While combing social media for today's podcast talking points, I ran across an interesting tweet from Bernie Sanders.
Yesterday, the Washington Post highlighted a story involving Gilead Sciences. It seems Gilead has created a drug that can better serve those with HIV, but has held it from the market while their previously released, and less effective drug rides out the rest of its patent protection.
This move might sound dirty, but it's unfortunately just a part of doing business. They've got a license to sell a product for 3 more years, and they don't want to replace the product they're selling with the new version until they have to. Of course, your quick reaction might be that anyone who says something like that is cold, heartless, and doesn't care about the lives of others.
Consider a different scenario. Let's say Honda invents a new airbag that makes their cars safer. This new airbag will save lives. Of course, they've still got hundreds of thousands of the current model cars sitting in car lots around the country. When they invent this new airbag technology, would you recommend that they immediately remove all of their current models from the market and replace their airbags, or should they just put the new airbag in next year's model?
I'd assume that in the scenario I just laid out, rationality would prevail. Those driving Hondas right now will know that they are safe, but not as safe as they might be when next years model comes out. This all gets clouded when talking about the healthcare system, but the business/consumer principle should remain the same.
If we are going to play this game..
Bernie Sanders and his supporters go on to say that Gilead Sciences should be held responsible for the thousands of people who may die without this new medication.
What about the fact that the medication might not exist at all if Gilead had not invented it in the first place?
What about all the people that died in the years before they invented this medication?
If you are the creator of a live saving mechanism, can you be held responsible for not using it to save lives? That's an interesting idea, since you would seemingly not have been held responsible for those people's deaths if you chose not to invent the medication in the first place..
What about the thousands that have died while waiting on the FDA?
The FDA is famously slow at approving new medications that can potentially save lives. In fact, what's interesting is that if it were the FDA that took 3 more years to approve the medication, I doubt Bernie would say a word.
Let's look at a 2014 article in the New York Post by Henry L Miller:
To put it less charitably, FDA routinely drags its feet on the approval of products critical for the prevention or treatment of fatal diseases that are far more common in this country than Ebola.
Why expend the agency’s time and energy on a drug that will be used rarely, if at all, in the United States?
Consider the saga of Bexsero, a vaccine for meningitis B.
Bexsero was approved last year by the European Union, Australia and Canada — but it still hasn’t gotten an FDA OK, though outbreaks continue to occur on US campuses. (The most recent one killed a Georgetown University student this month.)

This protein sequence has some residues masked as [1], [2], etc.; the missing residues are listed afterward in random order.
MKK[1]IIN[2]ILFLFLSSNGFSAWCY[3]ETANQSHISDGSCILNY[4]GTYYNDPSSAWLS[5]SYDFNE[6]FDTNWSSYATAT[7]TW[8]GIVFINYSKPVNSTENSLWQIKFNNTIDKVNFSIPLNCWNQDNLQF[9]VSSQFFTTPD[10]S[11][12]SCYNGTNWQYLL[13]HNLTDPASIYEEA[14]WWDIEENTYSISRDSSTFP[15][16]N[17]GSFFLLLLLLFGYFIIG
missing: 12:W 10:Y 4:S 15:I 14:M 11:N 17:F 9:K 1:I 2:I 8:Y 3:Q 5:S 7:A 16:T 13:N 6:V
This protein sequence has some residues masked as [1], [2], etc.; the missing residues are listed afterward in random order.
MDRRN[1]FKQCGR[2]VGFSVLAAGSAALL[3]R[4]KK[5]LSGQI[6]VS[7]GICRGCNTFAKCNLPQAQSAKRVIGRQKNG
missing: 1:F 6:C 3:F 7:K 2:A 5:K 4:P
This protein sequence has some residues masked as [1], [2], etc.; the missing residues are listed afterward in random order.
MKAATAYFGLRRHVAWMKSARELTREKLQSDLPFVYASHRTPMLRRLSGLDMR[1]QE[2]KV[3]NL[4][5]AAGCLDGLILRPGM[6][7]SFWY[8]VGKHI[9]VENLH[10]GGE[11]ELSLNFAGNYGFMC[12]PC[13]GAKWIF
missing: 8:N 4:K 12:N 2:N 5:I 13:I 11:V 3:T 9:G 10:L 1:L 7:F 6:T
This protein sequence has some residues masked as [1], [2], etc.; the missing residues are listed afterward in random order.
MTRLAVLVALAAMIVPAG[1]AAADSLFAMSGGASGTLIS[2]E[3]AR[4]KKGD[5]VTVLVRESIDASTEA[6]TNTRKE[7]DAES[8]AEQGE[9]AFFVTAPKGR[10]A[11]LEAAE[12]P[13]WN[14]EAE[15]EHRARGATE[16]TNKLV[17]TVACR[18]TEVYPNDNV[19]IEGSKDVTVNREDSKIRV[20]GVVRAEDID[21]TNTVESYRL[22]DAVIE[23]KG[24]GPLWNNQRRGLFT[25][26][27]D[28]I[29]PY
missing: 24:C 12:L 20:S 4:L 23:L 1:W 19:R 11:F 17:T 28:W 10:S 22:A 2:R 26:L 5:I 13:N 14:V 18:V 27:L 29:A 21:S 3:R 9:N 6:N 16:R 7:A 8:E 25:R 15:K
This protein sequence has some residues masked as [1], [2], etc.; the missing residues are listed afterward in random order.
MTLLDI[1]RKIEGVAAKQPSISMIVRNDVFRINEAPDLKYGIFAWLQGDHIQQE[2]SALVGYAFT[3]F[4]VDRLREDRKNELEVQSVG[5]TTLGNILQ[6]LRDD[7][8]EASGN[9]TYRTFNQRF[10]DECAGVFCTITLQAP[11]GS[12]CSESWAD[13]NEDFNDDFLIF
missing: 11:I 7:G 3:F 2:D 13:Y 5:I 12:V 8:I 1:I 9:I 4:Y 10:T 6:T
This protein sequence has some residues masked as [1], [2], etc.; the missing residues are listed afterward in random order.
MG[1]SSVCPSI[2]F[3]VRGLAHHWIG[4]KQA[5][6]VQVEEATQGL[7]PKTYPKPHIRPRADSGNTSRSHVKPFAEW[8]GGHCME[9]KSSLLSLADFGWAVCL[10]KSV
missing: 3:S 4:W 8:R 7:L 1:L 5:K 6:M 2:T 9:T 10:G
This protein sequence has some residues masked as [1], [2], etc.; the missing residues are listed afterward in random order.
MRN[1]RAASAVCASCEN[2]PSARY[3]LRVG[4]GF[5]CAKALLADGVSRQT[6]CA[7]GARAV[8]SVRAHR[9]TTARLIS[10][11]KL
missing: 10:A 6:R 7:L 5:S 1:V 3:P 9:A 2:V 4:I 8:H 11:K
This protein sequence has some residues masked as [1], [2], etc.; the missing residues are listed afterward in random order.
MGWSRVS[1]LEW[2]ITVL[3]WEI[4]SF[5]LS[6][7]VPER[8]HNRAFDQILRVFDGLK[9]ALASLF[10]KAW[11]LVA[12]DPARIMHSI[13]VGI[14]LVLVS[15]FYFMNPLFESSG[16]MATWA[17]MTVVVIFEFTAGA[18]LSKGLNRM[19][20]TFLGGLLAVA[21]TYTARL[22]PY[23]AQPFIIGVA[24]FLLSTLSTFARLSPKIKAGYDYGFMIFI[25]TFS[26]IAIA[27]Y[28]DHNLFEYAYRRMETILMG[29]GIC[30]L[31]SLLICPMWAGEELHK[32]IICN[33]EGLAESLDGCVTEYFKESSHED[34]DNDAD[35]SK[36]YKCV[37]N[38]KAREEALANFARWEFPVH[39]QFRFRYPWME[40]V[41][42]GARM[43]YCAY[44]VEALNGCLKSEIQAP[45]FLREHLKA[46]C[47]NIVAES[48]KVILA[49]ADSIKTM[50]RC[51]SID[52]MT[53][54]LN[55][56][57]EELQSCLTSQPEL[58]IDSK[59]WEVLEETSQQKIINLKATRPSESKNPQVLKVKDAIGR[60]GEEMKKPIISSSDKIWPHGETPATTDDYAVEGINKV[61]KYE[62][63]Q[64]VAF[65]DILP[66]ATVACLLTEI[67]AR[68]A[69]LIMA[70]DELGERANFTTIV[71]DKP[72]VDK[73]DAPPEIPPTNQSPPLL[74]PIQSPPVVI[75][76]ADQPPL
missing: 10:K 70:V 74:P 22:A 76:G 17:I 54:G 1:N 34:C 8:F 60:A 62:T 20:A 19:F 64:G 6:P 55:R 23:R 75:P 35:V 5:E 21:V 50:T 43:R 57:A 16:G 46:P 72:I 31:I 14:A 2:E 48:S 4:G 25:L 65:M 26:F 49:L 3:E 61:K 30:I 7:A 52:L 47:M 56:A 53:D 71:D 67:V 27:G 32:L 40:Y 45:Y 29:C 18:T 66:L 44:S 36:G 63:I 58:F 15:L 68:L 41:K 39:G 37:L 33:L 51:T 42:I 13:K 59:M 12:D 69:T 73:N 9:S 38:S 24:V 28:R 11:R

Citizens have shown initiative while bureaucrats stall. The mother of a UC-Santa Barbara student sent her son to England to be immunized with Bexsero.
Miller continued by bringing in the story of a new drug created to treat IPF:
Another example: pirfenidone, a drug meant to treat a pulmonary disorder called idiopathic pulmonary fibrosis, or IPF, which kills tens of thousands of Americans each year. The disease’s cause is unknown, and there are no FDA-approved therapies.
But pirfenidone is marketed in Europe (since 2011), Japan (2008), Canada (2012) and China. The drug won EU approval on the basis of three randomized, double-blind, placebo-controlled studies — one done in Japan and the other two in Europe and the United States.
Why is the FDA waiting? In 2010, an advisory committee of outside experts recommended approval, but agency officials demanded another major clinical study.
The results, published last May, were impressive. Pirfenidone markedly improved several laboratory and clinical measures of lung function and, most important, reduced the probability of death from IPF.
The FDA will probably OK the drug by year’s end. But in four years of delay, IPF will have killed more than 150,000 US patients.
"FDA civil servants have failed miserably to hold up their end of the bargain. We deserve better."
Some other great articles about particular drugs the FDA has either failed to approve, or were on a significant time delay;
The list of delayed medications due to bureaucratic nightmare goes on-and-on. At the end of the day it's honestly difficult to tell whether or not the FDA has been a net benefit to patients in the US. Drugs seem to get faster approval in every other developed nation. Nations that, by the way, Bernie and others want to use as examples of perfect healthcare systems.
Why the double standard?
If America's leftists want to complain about the delaying of a drug based on sadness for the lives that might be lost, that's fine, but it's difficult to take them seriously when they have such blatant disregard for the many failures of the FDA. What's the death toll from medications that could have saved lives, but then were delayed by the FDA? We will never truly know. Although, I'm sure Bernie will have a death count projected for Gilead Sciences by next week.